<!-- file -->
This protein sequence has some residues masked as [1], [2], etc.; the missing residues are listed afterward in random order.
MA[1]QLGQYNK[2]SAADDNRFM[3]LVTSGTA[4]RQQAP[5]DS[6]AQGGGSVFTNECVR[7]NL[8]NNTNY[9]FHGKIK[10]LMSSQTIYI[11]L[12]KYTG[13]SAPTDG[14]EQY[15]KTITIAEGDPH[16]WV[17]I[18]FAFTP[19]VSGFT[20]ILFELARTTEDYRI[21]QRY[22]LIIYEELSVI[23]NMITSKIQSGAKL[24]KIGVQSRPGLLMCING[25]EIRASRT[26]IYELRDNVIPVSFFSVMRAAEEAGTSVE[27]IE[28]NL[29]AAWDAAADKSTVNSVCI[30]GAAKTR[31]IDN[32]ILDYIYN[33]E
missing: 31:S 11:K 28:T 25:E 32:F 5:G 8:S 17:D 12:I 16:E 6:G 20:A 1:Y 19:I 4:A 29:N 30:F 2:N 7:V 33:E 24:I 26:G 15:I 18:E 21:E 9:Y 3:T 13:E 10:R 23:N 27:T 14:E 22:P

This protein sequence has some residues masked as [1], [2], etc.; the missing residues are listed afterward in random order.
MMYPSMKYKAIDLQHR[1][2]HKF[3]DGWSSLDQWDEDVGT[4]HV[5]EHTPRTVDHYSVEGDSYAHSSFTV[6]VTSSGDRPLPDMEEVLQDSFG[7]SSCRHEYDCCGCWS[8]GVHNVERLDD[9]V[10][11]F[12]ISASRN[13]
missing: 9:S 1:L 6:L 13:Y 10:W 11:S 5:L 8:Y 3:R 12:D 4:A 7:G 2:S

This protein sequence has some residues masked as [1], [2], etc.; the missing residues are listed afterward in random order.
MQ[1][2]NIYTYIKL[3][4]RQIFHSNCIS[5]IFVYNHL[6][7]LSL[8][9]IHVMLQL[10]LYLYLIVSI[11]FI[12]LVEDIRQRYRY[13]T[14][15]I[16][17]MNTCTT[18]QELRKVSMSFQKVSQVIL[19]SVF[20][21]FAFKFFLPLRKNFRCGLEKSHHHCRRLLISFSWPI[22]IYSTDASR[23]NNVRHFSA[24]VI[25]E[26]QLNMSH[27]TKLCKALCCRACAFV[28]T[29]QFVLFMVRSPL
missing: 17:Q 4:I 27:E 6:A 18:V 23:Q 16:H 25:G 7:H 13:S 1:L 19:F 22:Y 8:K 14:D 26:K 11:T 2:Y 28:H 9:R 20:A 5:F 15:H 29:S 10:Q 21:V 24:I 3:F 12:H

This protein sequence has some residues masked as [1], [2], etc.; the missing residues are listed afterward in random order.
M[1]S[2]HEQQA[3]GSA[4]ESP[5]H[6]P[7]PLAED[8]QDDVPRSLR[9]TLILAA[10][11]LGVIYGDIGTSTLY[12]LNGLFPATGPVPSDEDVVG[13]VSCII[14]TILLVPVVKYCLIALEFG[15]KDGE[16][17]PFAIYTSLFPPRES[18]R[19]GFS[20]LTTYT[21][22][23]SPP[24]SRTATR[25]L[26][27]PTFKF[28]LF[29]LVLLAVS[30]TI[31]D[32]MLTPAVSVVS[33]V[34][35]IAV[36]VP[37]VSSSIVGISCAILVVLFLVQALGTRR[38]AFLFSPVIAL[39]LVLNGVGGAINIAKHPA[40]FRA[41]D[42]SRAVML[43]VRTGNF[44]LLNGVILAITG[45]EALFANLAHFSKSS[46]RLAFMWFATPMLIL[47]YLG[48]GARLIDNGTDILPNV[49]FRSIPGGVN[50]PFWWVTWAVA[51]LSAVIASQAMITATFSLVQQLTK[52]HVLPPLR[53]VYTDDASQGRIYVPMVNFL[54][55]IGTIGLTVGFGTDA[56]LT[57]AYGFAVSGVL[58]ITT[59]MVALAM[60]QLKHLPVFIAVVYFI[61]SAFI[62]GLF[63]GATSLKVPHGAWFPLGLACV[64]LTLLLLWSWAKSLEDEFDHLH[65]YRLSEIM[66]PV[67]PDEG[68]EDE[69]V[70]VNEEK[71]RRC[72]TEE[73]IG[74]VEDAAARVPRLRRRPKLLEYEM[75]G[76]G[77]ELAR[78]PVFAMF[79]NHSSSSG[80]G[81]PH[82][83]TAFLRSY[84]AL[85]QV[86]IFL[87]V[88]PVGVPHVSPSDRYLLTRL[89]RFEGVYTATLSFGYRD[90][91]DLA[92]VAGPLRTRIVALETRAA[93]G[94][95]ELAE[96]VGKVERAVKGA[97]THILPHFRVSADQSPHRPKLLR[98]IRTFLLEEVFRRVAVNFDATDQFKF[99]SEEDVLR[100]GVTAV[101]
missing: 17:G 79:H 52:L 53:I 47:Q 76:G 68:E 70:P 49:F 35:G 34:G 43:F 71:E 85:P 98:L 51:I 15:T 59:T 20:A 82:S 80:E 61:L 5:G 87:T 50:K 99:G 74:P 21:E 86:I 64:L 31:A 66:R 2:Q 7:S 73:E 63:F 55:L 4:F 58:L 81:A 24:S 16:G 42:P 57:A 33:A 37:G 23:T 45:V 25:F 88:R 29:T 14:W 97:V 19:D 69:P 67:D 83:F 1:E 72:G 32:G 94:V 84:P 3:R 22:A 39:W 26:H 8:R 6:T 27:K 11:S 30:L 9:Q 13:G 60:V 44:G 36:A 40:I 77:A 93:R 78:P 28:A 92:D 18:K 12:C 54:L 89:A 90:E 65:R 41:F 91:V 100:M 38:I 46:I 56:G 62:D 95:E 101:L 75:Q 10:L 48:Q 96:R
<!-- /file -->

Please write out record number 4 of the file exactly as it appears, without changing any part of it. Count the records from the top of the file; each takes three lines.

This protein sequence has some residues masked as [1], [2], etc.; the missing residues are listed afterward in random order.
M[1]S[2]HEQQA[3]GSA[4]ESP[5]H[6]P[7]PLAED[8]QDDVPRSLR[9]TLILAA[10][11]LGVIYGDIGTSTLY[12]LNGLFPATGPVPSDEDVVG[13]VSCII[14]TILLVPVVKYCLIALEFG[15]KDGE[16][17]PFAIYTSLFPPRES[18]R[19]GFS[20]LTTYT[21][22][23]SPP[24]SRTATR[25]L[26][27]PTFKF[28]LF[29]LVLLAVS[30]TI[31]D[32]MLTPAVSVVS[33]V[34][35]IAV[36]VP[37]VSSSIVGISCAILVVLFLVQALGTRR[38]AFLFSPVIAL[39]LVLNGVGGAINIAKHPA[40]FRA[41]D[42]SRAVML[43]VRTGNF[44]LLNGVILAITG[45]EALFANLAHFSKSS[46]RLAFMWFATPMLIL[47]YLG[48]GARLIDNGTDILPNV[49]FRSIPGGVN[50]PFWWVTWAVA[51]LSAVIASQAMITATFSLVQQLTK[52]HVLPPLR[53]VYTDDASQGRIYVPMVNFL[54][55]IGTIGLTVGFGTDA[56]LT[57]AYGFAVSGVL[58]ITT[59]MVALAM[60]QLKHLPVFIAVVYFI[61]SAFI[62]GLF[63]GATSLKVPHGAWFPLGLACV[64]LTLLLLWSWAKSLEDEFDHLH[65]YRLSEIM[66]PV[67]PDEG[68]EDE[69]V[70]VNEEK[71]RRC[72]TEE[73]IG[74]VEDAAARVPRLRRRPKLLEYEM[75]G[76]G[77]ELAR[78]PVFAMF[79]NHSSSSG[80]G[81]PH[82][83]TAFLRSY[84]AL[85]QV[86]IFL[87]V[88]PVGVPHVSPSDRYLLTRL[89]RFEGVYTATLSFGYRD[90][91]DLA[92]VAGPLRTRIVALETRAA[93]G[94][95]ELAE[96]VGKVERAVKGA[97]THILPHFRVSADQSPHRPKLLR[98]IRTFLLEEVFRRVAVNFDATDQFKF[99]SEEDVLR[100]GVTAV[101]
missing: 17:G 79:H 52:L 53:I 47:Q 76:G 68:E 70:P 49:F 35:G 34:G 43:F 71:E 85:P 98:L 51:I 15:T 59:T 20:A 82:S 80:E 61:L 5:G 87:T 50:K 99:G 74:P 21:E 86:I 64:L 31:A 66:R 2:Q 7:S 73:E 63:F 55:L 4:F 58:L 81:A 24:S 16:G 42:P 57:A 33:A 37:G 23:T 45:V 25:F 88:R 29:T 14:W 97:V 19:D 69:P 67:D 83:F 1:E 72:G 32:G 94:V 84:P 3:R 22:A 39:W 26:H 8:R 6:T 27:K 11:S 30:L 9:Q 13:G 60:V 44:G 36:A 40:I 77:A 93:R 78:P 28:A 92:D 18:K 12:C 54:L 89:A 90:E 65:R 41:F 91:V 100:M 38:I 46:I 56:G 62:D 95:E 101:L 75:Q 10:L 48:Q 96:R